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Want to Achieve Lasting Agility?

It Starts with You -- It's Time to Look in the Mirror!

2 May 2014

Brian M. Rabon, CST, PMP
The Braintrust Consulting Group

Have you been trying to implement Agile unsuccessfully? Are you able to adopt the mechanics of the process, but you seem to be struggling with the culture? Are you looking for ways to make Agile survive and even thrive in your organization without your constant attention?

Many people believe that it takes a top-down approach to change corporate culture in order to successfully implement Agile methods. What if they are wrong? What if top-down isn't the way to go? Could there be another way to achieve lasting agility?

According to, corporate culture is "the shared values, attitudes, standards, and beliefs that characterize members of an organization and define its nature." Additionally, the first value statement of the Agile Manifesto ( is "Individuals and interactions over processes and tools." Perhaps achieving organizational agility starts with looking at our own personal values, those that define our nature. Are we behaving in an Agile way?

If you are looking to successfully implement Agile, it is time to do a bit of introspection. To quote the late Michael Jackson, "I am starting with the man in the mirror, I am asking him to change his ways, and no message could have been any clearer, if you want to make the world a better place, then take a look at yourself and make a change." If you become more Agile, others will want to become more Agile too, and in the end your organization's Agile adoption will take off.

So what does it mean to become more Agile? Personal agility is all about living the values and principles of the Agile Manifesto. Translating the manifesto to our personal lives results in seven facets that we need to master:
  1. Looking inward -- Conduct internal retrospectives to fuel our personal growth
  2. Clear vision -- Dynamically plan our path in life
  3. Taking smart risks -- Action is the path forward; we must not be afraid of failing
  4. Entrepreneurial spirit -- Perform small experiments and pivot when necessary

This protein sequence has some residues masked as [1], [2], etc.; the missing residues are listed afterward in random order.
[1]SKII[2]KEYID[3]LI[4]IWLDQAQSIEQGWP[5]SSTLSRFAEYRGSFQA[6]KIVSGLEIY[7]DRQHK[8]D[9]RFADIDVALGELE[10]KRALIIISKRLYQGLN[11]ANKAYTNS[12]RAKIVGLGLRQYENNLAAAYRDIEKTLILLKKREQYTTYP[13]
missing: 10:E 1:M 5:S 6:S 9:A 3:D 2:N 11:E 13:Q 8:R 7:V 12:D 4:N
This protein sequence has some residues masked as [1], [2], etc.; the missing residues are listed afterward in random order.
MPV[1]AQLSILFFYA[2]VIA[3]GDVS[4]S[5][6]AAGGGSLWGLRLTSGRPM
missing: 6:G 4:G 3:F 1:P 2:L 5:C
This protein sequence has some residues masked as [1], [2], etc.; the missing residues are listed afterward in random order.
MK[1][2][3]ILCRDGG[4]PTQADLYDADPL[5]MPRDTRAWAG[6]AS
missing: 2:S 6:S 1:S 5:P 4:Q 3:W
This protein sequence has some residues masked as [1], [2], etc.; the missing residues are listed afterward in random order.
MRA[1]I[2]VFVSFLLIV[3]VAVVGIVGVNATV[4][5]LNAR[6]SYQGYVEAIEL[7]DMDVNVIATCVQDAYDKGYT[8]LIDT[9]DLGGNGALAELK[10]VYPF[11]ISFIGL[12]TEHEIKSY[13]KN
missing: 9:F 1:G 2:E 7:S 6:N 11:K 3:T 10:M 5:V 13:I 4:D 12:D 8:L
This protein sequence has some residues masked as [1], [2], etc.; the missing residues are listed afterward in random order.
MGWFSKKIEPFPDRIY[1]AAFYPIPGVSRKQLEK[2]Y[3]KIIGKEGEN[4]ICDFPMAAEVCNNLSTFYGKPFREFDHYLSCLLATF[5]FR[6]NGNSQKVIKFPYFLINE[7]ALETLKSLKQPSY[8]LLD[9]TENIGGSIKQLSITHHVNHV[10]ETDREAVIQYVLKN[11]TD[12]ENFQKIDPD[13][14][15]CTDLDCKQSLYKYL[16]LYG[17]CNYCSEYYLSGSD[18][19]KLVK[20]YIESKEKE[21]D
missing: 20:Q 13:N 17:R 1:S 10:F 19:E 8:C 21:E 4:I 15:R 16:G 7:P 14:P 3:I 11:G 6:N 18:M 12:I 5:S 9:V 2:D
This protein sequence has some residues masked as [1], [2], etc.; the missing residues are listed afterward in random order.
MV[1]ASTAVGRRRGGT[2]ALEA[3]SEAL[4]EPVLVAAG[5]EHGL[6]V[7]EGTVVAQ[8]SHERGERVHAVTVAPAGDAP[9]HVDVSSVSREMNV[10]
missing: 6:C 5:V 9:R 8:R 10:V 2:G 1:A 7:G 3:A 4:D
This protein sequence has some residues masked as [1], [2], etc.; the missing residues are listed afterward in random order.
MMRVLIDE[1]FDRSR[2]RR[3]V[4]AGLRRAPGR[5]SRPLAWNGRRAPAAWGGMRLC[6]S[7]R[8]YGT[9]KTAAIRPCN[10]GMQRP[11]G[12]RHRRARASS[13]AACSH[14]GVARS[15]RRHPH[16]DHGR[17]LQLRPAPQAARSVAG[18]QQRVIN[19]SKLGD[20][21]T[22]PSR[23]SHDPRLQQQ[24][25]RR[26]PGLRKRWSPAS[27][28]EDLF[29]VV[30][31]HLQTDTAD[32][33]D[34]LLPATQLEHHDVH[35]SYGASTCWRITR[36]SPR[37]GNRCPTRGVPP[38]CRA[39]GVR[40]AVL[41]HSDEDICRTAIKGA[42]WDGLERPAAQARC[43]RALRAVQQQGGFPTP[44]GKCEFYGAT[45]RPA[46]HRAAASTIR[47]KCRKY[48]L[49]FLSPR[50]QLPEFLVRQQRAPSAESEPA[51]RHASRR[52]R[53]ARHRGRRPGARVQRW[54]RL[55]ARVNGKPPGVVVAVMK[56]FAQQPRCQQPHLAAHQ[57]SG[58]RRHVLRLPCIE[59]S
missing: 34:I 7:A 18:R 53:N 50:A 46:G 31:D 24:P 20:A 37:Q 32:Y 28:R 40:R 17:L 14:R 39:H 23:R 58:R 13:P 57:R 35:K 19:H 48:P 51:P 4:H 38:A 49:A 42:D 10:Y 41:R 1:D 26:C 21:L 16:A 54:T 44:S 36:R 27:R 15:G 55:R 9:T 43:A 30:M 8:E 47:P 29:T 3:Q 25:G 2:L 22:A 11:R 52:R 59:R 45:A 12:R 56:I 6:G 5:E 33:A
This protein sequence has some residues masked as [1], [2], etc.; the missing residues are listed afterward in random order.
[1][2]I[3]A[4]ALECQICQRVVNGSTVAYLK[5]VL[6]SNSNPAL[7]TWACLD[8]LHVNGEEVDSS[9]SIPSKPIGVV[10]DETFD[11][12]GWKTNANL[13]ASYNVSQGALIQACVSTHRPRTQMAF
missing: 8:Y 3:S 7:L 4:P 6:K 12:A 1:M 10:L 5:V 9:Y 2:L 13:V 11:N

5. Meaningful relationships -- We need others to complement our strengths
  6. Situational leadership -- Lead most of the time; follow when needed
  7. Life as flow -- Maximize our ability to get things done
When we become skilled at living the seven facets, then we will have achieved personal agility. We will be living the values and principles of the Agile Manifesto. Others within our organization will notice that we have adopted more than just the mechanics of Agile, and they will be influenced by our behavior as well. This snowball effect will translate into a successful adoption of an Agile culture. After all, if we have a group of people with personal agility working together regularly, then how can we avoid having an Agile corporate culture?

Want to successfully adopt an Agile culture? Time to look in the mirror -- time to achieve personal agility!

Opinions represent those of the author and not of Scrum Alliance. The sharing of member-contributed content on this site does not imply endorsement of specific Scrum methods or practices beyond those taught by Scrum Alliance Certified Trainers and Coaches.

Article Rating

Current rating: 3.9 (7 ratings)


Brian M. Rabon, CST, PMP, CST,CALE,CSP,CSD,CSM,CSPO,REP, 5/3/2014 12:33:26 AM
If you would like more info on applying the values and principles of the Agile Manifesto to your life then here are 2 great resources:

Home of Personal Agility

Live Agile LinkedIn Group

Recent topics include; improving your marriage by making your spouse your Product Owner, making bedtime fun for your kids by using a personal Kanban, and much more!
Scotty Kilbourne, CSP,CSD,CSM,CSPO,REP, 5/3/2014 8:59:14 AM
Great article. For years I have taught that significant change starts at home. We cannot force others to change but can have significant influence on them as they see the results we achieve through our personal growth. Good Idea!
Jai Singhal, CSP,CSM,CSPO, 5/3/2014 9:01:08 PM
Great article Brian!

Life is a journey. When trying to improve the world, it starts from home. As the saying goes, charity begins at home. We have been playing agile games at home and family loves it. Imagination soars and sky's the limit.

Thanks for sharing the resources and great ideas.

Agility begins at home!
Krishnakumar Chinnappachari, CSD,CSM,CSPO, 5/14/2014 7:07:46 AM
Great article Brian, thanks for sharing

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